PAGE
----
Wednesday, March 10, 2010

Super Bowl Monday?

If the Super Bowl is held on Sunday, then what do you call it if it is held on a Monday?  I propose we call it the Muper  Bowl.  That way we keep the alliteration that NFL executives were obviously going for when they came up with the whole Super Bowl Sunday name.

Since the time change in Sydney is fucking ridiculous (16 hours ahead of Miami; 19 ahead of Los Angeles), I ended up watching the Muper Bowl LIVE at 10:30AM… on a Monday… at an American bar in the CBD… slightly drunk.  Now, 10:30 on a Monday morning is a bit early to pound down a few beers, but that didn’t stop me.  Sadly, they didn’t have the same great commercials that they do in the States, but we drowned our sorrows over that with a few more Coronas and then went to the beach to soak up the sun.  So it turned out ok.

For the Oscars - those were at 12:30 in the afternoon on Monday here this past week - I stayed home and watched the ceremonies, but what is going to happen when I get a job?

Can I treat the Muper Bowl and Oscars like American holidays – as important as Thanksgiving – and demand that my future employer give me those days off to celebrate (with pay)?  Or am I doomed to have to run out to the bar on my lunch hour to watch part of next year’s Muper Bowl, get sloppy drunk, come back to my desk at 1pm, and make some giant mistake which causes the company to lose a ton of money?  Or will I have to sneak into the break room during the Oscars and pretend there’s something in my eye when I start tearing up because Sandra Bullock won Best Actress?  OMG what if there’s no TV in the break room?!?!?!?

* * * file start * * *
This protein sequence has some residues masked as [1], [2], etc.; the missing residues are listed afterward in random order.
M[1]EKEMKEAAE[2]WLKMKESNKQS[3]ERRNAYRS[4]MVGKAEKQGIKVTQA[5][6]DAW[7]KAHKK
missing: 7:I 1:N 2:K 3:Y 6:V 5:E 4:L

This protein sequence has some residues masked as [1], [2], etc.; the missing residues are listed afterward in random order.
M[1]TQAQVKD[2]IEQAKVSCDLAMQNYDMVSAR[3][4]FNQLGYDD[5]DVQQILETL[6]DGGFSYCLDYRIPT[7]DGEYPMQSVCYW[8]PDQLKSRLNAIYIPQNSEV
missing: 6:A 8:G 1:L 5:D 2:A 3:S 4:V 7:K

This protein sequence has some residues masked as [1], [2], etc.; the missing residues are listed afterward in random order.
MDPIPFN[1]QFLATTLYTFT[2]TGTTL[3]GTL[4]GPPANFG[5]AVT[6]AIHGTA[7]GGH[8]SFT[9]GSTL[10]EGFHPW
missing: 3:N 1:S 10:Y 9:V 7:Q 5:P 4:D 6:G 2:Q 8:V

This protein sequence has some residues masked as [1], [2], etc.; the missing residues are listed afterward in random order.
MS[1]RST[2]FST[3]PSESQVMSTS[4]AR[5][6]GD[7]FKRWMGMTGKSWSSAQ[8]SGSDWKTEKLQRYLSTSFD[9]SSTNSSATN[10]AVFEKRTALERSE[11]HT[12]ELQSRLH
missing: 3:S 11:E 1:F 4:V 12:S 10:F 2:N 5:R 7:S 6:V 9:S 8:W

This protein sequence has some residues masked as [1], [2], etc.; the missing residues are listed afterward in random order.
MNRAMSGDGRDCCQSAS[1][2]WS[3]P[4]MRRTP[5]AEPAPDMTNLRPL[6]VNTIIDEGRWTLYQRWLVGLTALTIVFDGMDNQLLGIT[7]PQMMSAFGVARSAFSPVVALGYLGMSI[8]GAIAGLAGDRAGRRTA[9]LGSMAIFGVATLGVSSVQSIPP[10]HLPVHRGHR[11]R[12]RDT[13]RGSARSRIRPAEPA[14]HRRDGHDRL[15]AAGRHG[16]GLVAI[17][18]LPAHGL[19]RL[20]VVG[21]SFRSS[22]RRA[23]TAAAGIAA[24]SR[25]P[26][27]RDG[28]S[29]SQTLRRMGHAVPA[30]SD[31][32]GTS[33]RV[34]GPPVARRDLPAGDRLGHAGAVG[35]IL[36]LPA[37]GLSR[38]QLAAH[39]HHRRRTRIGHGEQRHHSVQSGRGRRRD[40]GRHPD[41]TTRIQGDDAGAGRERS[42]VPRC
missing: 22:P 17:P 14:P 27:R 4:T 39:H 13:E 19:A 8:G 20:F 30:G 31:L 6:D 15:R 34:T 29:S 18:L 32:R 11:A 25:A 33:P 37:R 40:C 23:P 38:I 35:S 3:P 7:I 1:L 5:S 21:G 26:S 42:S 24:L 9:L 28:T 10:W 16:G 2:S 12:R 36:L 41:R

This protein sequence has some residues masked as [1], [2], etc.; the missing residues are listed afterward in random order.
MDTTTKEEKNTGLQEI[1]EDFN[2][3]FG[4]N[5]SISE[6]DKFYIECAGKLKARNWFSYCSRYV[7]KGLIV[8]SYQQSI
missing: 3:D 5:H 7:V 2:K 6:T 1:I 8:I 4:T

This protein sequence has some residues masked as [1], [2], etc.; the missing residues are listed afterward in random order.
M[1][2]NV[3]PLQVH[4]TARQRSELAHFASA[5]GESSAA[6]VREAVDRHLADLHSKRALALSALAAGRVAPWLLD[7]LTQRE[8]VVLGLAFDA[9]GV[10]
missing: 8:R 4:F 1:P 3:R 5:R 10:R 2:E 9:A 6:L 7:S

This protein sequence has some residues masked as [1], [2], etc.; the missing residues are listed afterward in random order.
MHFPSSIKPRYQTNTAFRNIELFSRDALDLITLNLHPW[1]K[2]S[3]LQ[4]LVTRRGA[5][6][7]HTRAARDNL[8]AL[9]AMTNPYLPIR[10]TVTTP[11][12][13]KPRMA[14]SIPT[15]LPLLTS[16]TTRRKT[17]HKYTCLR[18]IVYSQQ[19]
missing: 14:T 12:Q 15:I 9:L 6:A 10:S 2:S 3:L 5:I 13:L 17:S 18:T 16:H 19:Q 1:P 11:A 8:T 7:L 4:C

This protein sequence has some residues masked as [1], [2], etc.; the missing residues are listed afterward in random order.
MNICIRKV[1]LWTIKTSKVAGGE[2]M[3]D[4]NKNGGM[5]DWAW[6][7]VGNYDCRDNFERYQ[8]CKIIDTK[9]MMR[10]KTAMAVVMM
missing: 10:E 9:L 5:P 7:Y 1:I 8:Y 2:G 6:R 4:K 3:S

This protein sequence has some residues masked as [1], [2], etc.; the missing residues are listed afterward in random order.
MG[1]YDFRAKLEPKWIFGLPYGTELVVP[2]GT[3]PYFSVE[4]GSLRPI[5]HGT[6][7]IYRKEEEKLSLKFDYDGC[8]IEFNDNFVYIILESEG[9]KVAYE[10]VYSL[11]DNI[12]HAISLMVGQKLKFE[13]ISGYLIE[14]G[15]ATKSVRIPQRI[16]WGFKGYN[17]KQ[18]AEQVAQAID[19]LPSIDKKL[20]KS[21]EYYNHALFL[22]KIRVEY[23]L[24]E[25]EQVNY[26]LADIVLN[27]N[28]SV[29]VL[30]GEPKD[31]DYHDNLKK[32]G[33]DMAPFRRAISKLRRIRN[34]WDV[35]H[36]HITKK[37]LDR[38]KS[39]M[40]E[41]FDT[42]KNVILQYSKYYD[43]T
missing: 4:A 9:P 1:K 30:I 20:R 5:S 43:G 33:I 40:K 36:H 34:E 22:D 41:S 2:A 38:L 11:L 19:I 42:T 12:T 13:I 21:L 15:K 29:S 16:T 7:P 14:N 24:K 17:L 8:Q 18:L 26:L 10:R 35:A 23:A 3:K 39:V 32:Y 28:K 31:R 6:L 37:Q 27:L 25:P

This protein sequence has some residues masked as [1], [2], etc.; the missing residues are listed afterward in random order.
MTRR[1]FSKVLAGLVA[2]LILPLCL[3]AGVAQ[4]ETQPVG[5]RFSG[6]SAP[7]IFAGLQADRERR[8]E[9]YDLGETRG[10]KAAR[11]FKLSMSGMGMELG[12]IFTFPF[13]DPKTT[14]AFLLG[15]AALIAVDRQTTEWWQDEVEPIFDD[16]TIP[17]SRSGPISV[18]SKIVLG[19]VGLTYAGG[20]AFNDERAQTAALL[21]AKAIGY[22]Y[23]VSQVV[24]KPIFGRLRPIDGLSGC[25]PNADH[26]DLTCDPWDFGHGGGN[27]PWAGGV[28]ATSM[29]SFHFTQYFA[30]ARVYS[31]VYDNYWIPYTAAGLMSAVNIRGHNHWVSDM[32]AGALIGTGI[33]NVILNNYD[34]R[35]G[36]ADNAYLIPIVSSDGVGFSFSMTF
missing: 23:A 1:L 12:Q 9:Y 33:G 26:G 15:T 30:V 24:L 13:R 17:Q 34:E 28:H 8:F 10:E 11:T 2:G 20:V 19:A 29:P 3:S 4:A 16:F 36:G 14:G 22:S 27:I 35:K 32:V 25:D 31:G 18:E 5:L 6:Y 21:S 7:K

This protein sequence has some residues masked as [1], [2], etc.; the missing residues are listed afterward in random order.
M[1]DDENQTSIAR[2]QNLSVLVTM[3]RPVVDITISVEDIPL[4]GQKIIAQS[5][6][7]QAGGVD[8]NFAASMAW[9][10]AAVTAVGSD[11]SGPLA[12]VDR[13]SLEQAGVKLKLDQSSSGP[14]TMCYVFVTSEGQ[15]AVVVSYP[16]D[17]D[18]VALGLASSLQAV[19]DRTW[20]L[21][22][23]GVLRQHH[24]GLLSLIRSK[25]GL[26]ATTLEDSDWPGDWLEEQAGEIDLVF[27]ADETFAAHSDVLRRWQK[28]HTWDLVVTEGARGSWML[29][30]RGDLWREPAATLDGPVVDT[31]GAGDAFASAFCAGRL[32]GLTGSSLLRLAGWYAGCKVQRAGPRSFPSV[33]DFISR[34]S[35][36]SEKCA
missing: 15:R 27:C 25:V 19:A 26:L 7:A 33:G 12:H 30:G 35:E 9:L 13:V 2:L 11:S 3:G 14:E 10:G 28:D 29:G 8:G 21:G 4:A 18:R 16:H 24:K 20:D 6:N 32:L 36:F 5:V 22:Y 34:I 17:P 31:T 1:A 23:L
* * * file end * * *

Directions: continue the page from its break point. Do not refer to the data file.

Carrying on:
If the entire state of Victoria declares a public holiday for a horse race (seriously, they do), then I think the Muper Bowl and Oscars should be paid public holidays for me and other American expats.

Who wants to help me negotiate my employment contract?

Also, who wants to give me employment?


  1. Is Paul Hogan's birthday a national holiday as well?

  2. No, no. It's only a state holiday here in New South Wales.

  3. So when you went to the bar to watch the Muper Bowl, were there a lot of other people there? Just curious what the amount of interested people is there.

  4. There were tons, actually! Most of them were Aussies who were cheering at all the wrong times, and a handful of Americans (we talked to a few American guys who were on vacation). Outside of that bar, however, most Aussies care about the Muper Bowl as much as Americans care about cricket.